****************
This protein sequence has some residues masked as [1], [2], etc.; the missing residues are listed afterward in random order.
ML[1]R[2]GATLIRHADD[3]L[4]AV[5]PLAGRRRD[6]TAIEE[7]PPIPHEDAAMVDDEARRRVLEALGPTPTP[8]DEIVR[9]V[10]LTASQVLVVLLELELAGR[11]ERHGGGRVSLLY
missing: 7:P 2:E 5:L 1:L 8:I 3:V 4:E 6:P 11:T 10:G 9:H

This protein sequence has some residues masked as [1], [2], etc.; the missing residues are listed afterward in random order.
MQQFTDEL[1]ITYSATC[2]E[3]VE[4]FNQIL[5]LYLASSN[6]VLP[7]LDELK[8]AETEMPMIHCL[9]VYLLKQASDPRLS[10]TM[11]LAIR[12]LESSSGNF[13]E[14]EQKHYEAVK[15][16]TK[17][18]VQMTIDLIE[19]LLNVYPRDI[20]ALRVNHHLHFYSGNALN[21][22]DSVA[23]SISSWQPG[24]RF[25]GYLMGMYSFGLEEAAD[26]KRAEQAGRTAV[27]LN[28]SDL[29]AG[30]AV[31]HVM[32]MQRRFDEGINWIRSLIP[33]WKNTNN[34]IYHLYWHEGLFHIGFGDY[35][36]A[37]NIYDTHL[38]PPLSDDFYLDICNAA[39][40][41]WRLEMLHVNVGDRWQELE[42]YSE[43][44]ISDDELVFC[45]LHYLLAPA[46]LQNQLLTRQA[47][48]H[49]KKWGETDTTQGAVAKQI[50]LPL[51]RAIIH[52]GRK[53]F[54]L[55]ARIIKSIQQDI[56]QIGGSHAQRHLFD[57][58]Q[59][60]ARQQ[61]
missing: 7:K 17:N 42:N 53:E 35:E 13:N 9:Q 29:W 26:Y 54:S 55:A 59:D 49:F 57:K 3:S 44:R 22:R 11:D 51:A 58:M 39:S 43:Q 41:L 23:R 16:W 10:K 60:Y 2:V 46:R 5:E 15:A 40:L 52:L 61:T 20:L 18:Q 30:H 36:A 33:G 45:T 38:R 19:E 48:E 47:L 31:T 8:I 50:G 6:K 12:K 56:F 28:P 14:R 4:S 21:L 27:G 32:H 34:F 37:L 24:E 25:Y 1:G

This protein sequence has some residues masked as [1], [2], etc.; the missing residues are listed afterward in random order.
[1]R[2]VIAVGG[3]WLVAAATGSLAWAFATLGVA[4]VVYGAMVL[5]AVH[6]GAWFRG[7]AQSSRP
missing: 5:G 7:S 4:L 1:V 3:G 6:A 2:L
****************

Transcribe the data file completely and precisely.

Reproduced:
This protein sequence has some residues masked as [1], [2], etc.; the missing residues are listed afterward in random order.
ML[1]R[2]GATLIRHADD[3]L[4]AV[5]PLAGRRRD[6]TAIEE[7]PPIPHEDAAMVDDEARRRVLEALGPTPTP[8]DEIVR[9]V[10]LTASQVLVVLLELELAGR[11]ERHGGGRVSLLY
missing: 7:P 2:E 5:L 1:L 8:I 3:V 4:E 6:P 11:T 10:G 9:H

This protein sequence has some residues masked as [1], [2], etc.; the missing residues are listed afterward in random order.
MQQFTDEL[1]ITYSATC[2]E[3]VE[4]FNQIL[5]LYLASSN[6]VLP[7]LDELK[8]AETEMPMIHCL[9]VYLLKQASDPRLS[10]TM[11]LAIR[12]LESSSGNF[13]E[14]EQKHYEAVK[15][16]TK[17][18]VQMTIDLIE[19]LLNVYPRDI[20]ALRVNHHLHFYSGNALN[21][22]DSVA[23]SISSWQPG[24]RF[25]GYLMGMYSFGLEEAAD[26]KRAEQAGRTAV[27]LN[28]SDL[29]AG[30]AV[31]HVM[32]MQRRFDEGINWIRSLIP[33]WKNTNN[34]IYHLYWHEGLFHIGFGDY[35][36]A[37]NIYDTHL[38]PPLSDDFYLDICNAA[39][40][41]WRLEMLHVNVGDRWQELE[42]YSE[43][44]ISDDELVFC[45]LHYLLAPA[46]LQNQLLTRQA[47][48]H[49]KKWGETDTTQGAVAKQI[50]LPL[51]RAIIH[52]GRK[53]F[54]L[55]ARIIKSIQQDI[56]QIGGSHAQRHLFD[57][58]Q[59][60]ARQQ[61]
missing: 7:K 17:N 42:N 53:E 35:E 13:N 9:Q 29:W 26:Y 54:S 55:A 59:D 49:F 57:K 3:S 44:R 22:R 11:D 51:A 58:M 39:S 43:Q 41:L 23:R 16:W 10:K 60:Y 2:V 46:R 5:E 15:A 40:L 52:L 61:T 20:L 18:Q 30:H 36:A 33:G 45:T 38:R 19:E 48:E 47:L 31:T 8:I 50:G 6:K 12:K 56:F 28:P 14:R 4:S 21:L 27:G 32:H 34:F 37:L 24:E 25:Y 1:G

This protein sequence has some residues masked as [1], [2], etc.; the missing residues are listed afterward in random order.
[1]R[2]VIAVGG[3]WLVAAATGSLAWAFATLGVA[4]VVYGAMVL[5]AVH[6]GAWFRG[7]AQSSRP
missing: 5:G 7:S 4:L 1:V 3:G 6:A 2:L